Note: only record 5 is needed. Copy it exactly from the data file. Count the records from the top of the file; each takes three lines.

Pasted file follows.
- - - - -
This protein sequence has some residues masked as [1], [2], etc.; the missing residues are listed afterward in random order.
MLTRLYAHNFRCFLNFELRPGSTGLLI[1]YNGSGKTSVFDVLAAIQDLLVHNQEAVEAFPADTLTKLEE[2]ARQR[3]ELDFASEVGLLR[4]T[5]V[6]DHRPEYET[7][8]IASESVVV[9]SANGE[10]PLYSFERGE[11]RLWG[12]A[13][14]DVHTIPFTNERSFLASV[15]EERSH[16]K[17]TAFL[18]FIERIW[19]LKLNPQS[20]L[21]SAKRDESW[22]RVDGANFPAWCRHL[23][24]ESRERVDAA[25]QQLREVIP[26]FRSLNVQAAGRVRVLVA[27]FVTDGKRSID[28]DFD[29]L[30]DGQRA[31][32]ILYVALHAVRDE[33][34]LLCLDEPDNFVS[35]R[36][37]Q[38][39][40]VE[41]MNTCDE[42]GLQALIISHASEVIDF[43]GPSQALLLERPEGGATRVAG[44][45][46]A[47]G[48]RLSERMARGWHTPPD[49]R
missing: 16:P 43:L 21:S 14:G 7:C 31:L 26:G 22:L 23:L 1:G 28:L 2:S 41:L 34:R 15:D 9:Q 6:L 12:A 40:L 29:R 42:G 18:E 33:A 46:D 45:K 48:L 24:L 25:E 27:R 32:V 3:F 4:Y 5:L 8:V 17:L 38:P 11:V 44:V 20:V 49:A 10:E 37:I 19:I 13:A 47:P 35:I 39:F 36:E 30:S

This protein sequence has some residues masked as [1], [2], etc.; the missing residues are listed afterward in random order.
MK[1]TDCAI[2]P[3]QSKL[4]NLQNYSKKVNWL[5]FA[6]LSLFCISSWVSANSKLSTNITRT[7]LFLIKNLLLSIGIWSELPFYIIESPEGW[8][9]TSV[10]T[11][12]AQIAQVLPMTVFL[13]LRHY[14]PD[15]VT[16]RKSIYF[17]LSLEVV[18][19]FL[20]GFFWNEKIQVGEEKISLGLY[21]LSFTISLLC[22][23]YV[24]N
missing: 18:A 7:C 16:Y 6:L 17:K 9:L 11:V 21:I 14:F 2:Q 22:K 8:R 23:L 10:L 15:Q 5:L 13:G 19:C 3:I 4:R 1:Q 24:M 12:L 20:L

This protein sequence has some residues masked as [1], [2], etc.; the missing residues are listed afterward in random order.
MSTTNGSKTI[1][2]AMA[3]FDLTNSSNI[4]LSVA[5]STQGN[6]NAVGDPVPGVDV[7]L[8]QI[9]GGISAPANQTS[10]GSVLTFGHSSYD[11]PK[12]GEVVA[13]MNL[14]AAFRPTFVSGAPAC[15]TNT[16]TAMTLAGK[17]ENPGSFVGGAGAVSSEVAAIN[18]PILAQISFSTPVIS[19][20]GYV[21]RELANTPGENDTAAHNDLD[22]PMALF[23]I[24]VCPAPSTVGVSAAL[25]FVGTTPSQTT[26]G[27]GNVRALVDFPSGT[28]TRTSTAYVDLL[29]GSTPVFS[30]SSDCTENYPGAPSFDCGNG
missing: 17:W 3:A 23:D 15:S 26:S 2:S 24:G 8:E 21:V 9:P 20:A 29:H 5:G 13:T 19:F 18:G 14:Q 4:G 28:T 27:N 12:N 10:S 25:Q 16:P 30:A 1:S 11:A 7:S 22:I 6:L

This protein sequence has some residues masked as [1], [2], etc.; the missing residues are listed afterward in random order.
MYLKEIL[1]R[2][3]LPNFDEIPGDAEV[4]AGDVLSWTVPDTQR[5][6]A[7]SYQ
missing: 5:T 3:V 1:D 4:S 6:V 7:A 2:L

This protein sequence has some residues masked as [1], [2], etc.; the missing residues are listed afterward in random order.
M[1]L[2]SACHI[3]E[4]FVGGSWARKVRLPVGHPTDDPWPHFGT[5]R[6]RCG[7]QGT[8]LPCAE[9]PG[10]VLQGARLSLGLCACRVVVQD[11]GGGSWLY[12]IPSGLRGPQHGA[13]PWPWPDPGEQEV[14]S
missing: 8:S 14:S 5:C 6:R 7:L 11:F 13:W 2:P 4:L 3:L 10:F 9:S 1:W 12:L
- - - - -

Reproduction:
This protein sequence has some residues masked as [1], [2], etc.; the missing residues are listed afterward in random order.
M[1]L[2]SACHI[3]E[4]FVGGSWARKVRLPVGHPTDDPWPHFGT[5]R[6]RCG[7]QGT[8]LPCAE[9]PG[10]VLQGARLSLGLCACRVVVQD[11]GGGSWLY[12]IPSGLRGPQHGA[13]PWPWPDPGEQEV[14]S
missing: 8:S 14:S 5:C 6:R 7:L 11:F 13:W 2:P 4:L 3:L 10:F 9:S 1:W 12:L